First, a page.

Ex-Blackwater guards sentenced for 2007 Baghdad killings

One former security contractor receives life sentence, three others gets 30-year sentences

Nicholas Slatten (left), a former Army sniper from Tennessee, was sentenced to life in prison; Dustin Heard, also of Tennessee and  Evan Liberty of New Hampshire were both sentenced to  30 years. Photograph: Reuters

Nicholas Slatten (left), a former Army sniper from Tennessee, was sentenced to life in prison; Dustin Heard, also of Tennessee and Evan Liberty of New Hampshire were both sentenced to 30 years. Photograph: Reuters

 

One former Blackwater security contractor received a life sentence on Monday and three others received 30-year sentences for killing unarmed Iraqi civilians in Baghdad’s Nisoor Square in 2007.

The shooting left 17 people dead and was a gruesome nadir in the war in Iraq. It transformed Blackwater Worldwide from America’s wealthiest and most politically powerful security contractor into a symbol of unchecked and privatized military power.

Nicholas Slatten, a former Army sniper from Tennessee, was convicted of murder for firing the first fatal shots. Three others – Dustin Heard, also of Tennessee; Evan Liberty of New Hampshire; and Paul Slough of Texas – were convicted of manslaughter, attempted manslaughter and the use of a machine gun in a violent crime.

The last charge carried a mandatory 30-year prison sentence under a law passed during the crack cocaine epidemic.

Slatten was sentenced to life in prison, and Heard, Liberty and Slough to 30 years. The men are all in their 30s. The sentences were a long-fought diplomatic victory for the United States, which asked a sceptical Iraqi government and its people to be patient and trust the US criminal justice system.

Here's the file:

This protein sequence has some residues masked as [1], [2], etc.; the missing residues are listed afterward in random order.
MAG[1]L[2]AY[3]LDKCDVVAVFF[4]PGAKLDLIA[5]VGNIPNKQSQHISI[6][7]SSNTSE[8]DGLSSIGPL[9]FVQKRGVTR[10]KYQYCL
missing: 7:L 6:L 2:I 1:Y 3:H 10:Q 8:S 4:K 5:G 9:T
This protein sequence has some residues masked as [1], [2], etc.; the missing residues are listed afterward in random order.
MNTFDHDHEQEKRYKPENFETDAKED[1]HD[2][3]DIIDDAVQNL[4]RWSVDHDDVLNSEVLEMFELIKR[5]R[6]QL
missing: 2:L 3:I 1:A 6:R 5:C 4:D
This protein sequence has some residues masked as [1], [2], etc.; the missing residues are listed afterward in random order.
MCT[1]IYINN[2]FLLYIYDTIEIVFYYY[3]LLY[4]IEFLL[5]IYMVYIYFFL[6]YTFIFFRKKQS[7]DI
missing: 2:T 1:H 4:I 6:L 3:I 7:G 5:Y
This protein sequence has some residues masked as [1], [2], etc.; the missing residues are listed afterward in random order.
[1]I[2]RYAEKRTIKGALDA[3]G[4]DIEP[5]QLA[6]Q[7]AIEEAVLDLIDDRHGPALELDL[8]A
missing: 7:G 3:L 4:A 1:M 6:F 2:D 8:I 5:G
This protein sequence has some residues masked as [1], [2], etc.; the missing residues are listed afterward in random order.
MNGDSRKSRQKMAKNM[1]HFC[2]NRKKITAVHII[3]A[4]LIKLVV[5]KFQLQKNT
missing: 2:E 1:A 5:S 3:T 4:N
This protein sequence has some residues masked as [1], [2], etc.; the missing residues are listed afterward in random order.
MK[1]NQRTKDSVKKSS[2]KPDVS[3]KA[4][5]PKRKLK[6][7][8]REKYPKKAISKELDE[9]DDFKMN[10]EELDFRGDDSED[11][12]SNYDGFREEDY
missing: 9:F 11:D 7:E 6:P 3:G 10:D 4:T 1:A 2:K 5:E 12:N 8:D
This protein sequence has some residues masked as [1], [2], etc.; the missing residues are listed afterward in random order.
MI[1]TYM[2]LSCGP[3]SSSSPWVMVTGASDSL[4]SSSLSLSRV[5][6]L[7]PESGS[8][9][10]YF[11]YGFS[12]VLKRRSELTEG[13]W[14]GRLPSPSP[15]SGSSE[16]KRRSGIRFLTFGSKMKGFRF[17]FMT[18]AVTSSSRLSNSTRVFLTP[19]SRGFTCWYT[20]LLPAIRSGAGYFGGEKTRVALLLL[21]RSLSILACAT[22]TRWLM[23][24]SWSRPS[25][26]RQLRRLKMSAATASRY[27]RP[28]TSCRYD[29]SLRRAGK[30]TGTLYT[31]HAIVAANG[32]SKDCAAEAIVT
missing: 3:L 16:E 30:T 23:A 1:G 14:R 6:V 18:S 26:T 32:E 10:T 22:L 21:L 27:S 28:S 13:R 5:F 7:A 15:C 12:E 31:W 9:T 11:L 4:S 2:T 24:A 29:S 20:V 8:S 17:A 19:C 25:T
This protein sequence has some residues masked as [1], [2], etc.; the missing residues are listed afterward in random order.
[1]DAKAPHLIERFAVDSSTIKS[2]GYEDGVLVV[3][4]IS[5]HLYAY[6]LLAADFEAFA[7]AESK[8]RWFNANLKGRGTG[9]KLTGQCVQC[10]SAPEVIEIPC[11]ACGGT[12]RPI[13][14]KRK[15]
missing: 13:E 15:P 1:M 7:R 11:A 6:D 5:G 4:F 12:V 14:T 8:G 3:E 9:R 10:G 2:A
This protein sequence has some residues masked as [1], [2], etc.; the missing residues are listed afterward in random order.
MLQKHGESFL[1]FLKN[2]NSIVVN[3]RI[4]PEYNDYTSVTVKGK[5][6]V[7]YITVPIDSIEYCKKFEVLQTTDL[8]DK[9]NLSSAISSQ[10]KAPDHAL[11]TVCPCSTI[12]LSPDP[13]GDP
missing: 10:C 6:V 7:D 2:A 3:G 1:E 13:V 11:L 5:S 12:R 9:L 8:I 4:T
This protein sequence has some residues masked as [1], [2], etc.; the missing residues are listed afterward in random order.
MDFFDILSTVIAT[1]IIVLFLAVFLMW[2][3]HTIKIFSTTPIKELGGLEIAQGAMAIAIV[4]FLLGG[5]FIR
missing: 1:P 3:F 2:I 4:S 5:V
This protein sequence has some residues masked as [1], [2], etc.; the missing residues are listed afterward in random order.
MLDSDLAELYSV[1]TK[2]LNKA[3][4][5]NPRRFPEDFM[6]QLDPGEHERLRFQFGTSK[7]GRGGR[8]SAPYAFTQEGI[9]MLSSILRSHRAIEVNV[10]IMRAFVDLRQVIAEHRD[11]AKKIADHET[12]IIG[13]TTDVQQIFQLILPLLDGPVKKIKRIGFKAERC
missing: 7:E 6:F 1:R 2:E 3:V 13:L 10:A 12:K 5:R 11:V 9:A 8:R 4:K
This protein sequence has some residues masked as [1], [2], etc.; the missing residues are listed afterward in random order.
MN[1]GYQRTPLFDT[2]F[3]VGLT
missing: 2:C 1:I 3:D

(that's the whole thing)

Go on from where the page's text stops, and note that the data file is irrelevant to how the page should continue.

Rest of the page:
That faith was tested many times over the last eight years as the case suffered several setbacks, many of which were of the government’s own making.

In the end, the Justice Department said, the case showed the world that the US judicial system worked, even in war zones, and even when the gunmen were Americans and the victims were Iraqis.

The former Blackwater contractors said insurgents had ambushed them, and they described the civilians as the unfortunate unintended casualties of war. Prosecutors, however, described the killings as a massacre of innocent people. In October, jurors agreed.

“What happened on September 16th, 2007, was nothing short of an atrocity. There’s just no other way to describe it,” T Patrick Martin, a US prosecutor, said before sentencing. He said “the United States has shown that regardless of the nationality of the victims, it values justice for all.”

Lawyers for the former contractors argued unsuccessfully that the judge should take the unusual step of ignoring mandatory minimum sentences. The defendants remain adamant that the shootings were justified.

“We all heard the evidence. There were innocent people that got killed,” said David Schertler, a lawyer for Heard. “The nub of the case, though, is that these men were not out to hurt people.”

Mohammad Kinani Al-Razzaq, whose 9-year-old son, Ali, was killed, said that in Iraq, Blackwater had been regarded as so powerful that its employees could kill anyone and get away with it.

“Blackwater had power like Saddam Hussein. The power comes from the United States,” he said.

He added later: “Today we see who will win. The law? Or Blackwater?”

A fifth former guard, Jeremy Ridgeway of California, pleaded guilty to voluntary manslaughter and testified against his former colleagues. He has not been sentenced.

At the trial, Iraqi witnesses testified that the Blackwater contractors had fired unprovoked on unarmed civilians who had been going about their day in the crowded intersection.

Former Blackwater employees who were in the convoy of armoured trucks that day also testified against their colleagues.